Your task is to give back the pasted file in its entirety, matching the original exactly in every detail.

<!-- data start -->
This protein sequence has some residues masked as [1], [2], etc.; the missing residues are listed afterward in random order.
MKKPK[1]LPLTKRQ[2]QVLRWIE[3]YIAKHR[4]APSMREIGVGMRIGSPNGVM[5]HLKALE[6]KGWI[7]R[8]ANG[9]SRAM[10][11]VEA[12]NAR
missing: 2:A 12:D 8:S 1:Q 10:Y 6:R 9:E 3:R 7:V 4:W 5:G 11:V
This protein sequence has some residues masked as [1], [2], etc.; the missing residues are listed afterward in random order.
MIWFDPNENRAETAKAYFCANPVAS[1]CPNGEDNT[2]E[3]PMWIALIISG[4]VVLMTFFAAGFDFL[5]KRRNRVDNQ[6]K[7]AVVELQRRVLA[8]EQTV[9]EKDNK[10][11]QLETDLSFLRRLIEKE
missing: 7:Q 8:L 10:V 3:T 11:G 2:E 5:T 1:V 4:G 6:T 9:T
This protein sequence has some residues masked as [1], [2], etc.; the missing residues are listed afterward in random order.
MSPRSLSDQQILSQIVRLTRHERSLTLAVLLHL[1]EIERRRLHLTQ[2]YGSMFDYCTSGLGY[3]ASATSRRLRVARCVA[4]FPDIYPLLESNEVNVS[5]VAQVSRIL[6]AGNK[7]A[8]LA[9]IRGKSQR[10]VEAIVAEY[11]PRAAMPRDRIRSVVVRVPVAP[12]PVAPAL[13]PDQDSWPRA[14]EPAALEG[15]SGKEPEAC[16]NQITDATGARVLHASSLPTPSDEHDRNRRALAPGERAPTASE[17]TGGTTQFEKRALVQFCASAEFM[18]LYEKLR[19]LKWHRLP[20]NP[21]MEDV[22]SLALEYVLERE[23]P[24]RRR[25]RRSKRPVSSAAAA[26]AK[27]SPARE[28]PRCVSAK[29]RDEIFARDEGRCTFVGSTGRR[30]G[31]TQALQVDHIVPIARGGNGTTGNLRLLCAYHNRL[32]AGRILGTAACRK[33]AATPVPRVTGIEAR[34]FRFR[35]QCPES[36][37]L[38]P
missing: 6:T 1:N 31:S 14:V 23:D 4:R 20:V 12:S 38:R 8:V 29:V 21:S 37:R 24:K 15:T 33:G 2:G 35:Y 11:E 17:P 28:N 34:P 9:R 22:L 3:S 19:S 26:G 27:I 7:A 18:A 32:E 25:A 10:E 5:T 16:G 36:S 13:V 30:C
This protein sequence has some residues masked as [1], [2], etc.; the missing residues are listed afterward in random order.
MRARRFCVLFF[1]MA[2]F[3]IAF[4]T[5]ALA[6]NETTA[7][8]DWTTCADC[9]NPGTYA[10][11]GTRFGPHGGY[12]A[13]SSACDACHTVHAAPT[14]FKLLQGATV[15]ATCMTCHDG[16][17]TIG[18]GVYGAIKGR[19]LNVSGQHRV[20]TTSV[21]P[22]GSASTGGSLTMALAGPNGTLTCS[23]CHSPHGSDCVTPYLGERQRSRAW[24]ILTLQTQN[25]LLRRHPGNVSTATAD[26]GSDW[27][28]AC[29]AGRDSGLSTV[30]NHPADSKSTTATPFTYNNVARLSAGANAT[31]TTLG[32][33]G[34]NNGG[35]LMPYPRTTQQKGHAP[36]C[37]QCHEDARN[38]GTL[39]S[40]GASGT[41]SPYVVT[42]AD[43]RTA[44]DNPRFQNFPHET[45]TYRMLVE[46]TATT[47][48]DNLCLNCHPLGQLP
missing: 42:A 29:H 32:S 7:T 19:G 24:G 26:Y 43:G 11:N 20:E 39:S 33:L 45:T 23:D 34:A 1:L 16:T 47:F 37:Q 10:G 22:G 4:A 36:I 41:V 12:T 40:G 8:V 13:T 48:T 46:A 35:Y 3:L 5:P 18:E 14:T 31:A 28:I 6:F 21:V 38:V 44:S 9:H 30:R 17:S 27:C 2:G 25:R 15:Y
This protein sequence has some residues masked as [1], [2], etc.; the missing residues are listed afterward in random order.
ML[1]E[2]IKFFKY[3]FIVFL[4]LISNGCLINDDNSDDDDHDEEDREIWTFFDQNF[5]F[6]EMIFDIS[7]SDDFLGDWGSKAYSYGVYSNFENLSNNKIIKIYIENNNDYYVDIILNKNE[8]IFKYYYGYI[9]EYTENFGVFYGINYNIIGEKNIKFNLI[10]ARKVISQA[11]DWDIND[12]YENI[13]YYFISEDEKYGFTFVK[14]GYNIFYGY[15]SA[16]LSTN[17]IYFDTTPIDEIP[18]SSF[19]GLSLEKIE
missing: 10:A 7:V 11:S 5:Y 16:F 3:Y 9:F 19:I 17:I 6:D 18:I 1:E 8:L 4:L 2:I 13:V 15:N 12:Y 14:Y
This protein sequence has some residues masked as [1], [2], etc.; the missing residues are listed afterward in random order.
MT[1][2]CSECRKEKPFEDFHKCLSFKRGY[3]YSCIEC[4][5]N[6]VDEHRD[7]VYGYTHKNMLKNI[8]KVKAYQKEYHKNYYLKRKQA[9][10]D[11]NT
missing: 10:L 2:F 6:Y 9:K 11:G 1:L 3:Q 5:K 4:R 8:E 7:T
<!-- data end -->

This protein sequence has some residues masked as [1], [2], etc.; the missing residues are listed afterward in random order.
MKKPK[1]LPLTKRQ[2]QVLRWIE[3]YIAKHR[4]APSMREIGVGMRIGSPNGVM[5]HLKALE[6]KGWI[7]R[8]ANG[9]SRAM[10][11]VEA[12]NAR
missing: 2:A 12:D 8:S 1:Q 10:Y 6:R 9:E 3:R 7:V 4:W 5:G 11:V
This protein sequence has some residues masked as [1], [2], etc.; the missing residues are listed afterward in random order.
MIWFDPNENRAETAKAYFCANPVAS[1]CPNGEDNT[2]E[3]PMWIALIISG[4]VVLMTFFAAGFDFL[5]KRRNRVDNQ[6]K[7]AVVELQRRVLA[8]EQTV[9]EKDNK[10][11]QLETDLSFLRRLIEKE
missing: 7:Q 8:L 10:V 3:T 11:G 2:E 5:T 1:V 4:G 6:T 9:T
This protein sequence has some residues masked as [1], [2], etc.; the missing residues are listed afterward in random order.
MSPRSLSDQQILSQIVRLTRHERSLTLAVLLHL[1]EIERRRLHLTQ[2]YGSMFDYCTSGLGY[3]ASATSRRLRVARCVA[4]FPDIYPLLESNEVNVS[5]VAQVSRIL[6]AGNK[7]A[8]LA[9]IRGKSQR[10]VEAIVAEY[11]PRAAMPRDRIRSVVVRVPVAP[12]PVAPAL[13]PDQDSWPRA[14]EPAALEG[15]SGKEPEAC[16]NQITDATGARVLHASSLPTPSDEHDRNRRALAPGERAPTASE[17]TGGTTQFEKRALVQFCASAEFM[18]LYEKLR[19]LKWHRLP[20]NP[21]MEDV[22]SLALEYVLERE[23]P[24]RRR[25]RRSKRPVSSAAAA[26]AK[27]SPARE[28]PRCVSAK[29]RDEIFARDEGRCTFVGSTGRR[30]G[31]TQALQVDHIVPIARGGNGTTGNLRLLCAYHNRL[32]AGRILGTAACRK[33]AATPVPRVTGIEAR[34]FRFR[35]QCPES[36][37]L[38]P
missing: 6:T 1:N 31:S 14:V 23:D 4:R 20:V 12:S 38:R 8:V 29:V 21:S 37:R 24:K 15:T 33:G 2:G 35:Y 11:E 17:P 28:N 34:P 9:R 22:L 3:S 19:S 26:G 27:I 7:A 18:A 32:E 25:A 10:E 5:T 16:G 36:S 13:V 30:C
This protein sequence has some residues masked as [1], [2], etc.; the missing residues are listed afterward in random order.
MRARRFCVLFF[1]MA[2]F[3]IAF[4]T[5]ALA[6]NETTA[7][8]DWTTCADC[9]NPGTYA[10][11]GTRFGPHGGY[12]A[13]SSACDACHTVHAAPT[14]FKLLQGATV[15]ATCMTCHDG[16][17]TIG[18]GVYGAIKGR[19]LNVSGQHRV[20]TTSV[21]P[22]GSASTGGSLTMALAGPNGTLTCS[23]CHSPHGSDCVTPYLGERQRSRAW[24]ILTLQTQN[25]LLRRHPGNVSTATAD[26]GSDW[27][28]AC[29]AGRDSGLSTV[30]NHPADSKSTTATPFTYNNVARLSAGANAT[31]TTLG[32][33]G[34]NNGG[35]LMPYPRTTQQKGHAP[36]C[37]QCHEDARN[38]GTL[39]S[40]GASGT[41]SPYVVT[42]AD[43]RTA[44]DNPRFQNFPHET[45]TYRMLVE[46]TATT[47][48]DNLCLNCHPLGQLP
missing: 42:A 29:H 32:S 7:T 19:G 24:G 26:Y 43:G 11:N 20:E 39:S 33:L 45:T 23:D 34:A 1:L 16:T 47:F 37:Q 10:G 22:G 4:A 36:I 41:V 12:T 40:G 8:V 13:T 48:T 46:A 35:Y 3:L 5:P 18:E 14:T 31:A 28:I 6:F 21:V 38:V 44:S 9:H 30:R 17:S 27:C 2:G 25:R 15:Y
This protein sequence has some residues masked as [1], [2], etc.; the missing residues are listed afterward in random order.
ML[1]E[2]IKFFKY[3]FIVFL[4]LISNGCLINDDNSDDDDHDEEDREIWTFFDQNF[5]F[6]EMIFDIS[7]SDDFLGDWGSKAYSYGVYSNFENLSNNKIIKIYIENNNDYYVDIILNKNE[8]IFKYYYGYI[9]EYTENFGVFYGINYNIIGEKNIKFNLI[10]ARKVISQA[11]DWDIND[12]YENI[13]YYFISEDEKYGFTFVK[14]GYNIFYGY[15]SA[16]LSTN[17]IYFDTTPIDEIP[18]SSF[19]GLSLEKIE
missing: 10:A 7:V 11:S 5:Y 16:F 3:Y 9:F 19:I 17:I 6:D 18:I 1:E 8:L 4:L 2:I 13:V 15:N 12:Y 14:Y
This protein sequence has some residues masked as [1], [2], etc.; the missing residues are listed afterward in random order.
MT[1][2]CSECRKEKPFEDFHKCLSFKRGY[3]YSCIEC[4][5]N[6]VDEHRD[7]VYGYTHKNMLKNI[8]KVKAYQKEYHKNYYLKRKQA[9][10]D[11]NT
missing: 10:L 2:F 6:Y 9:K 11:G 1:L 3:Q 5:K 4:R 8:E 7:T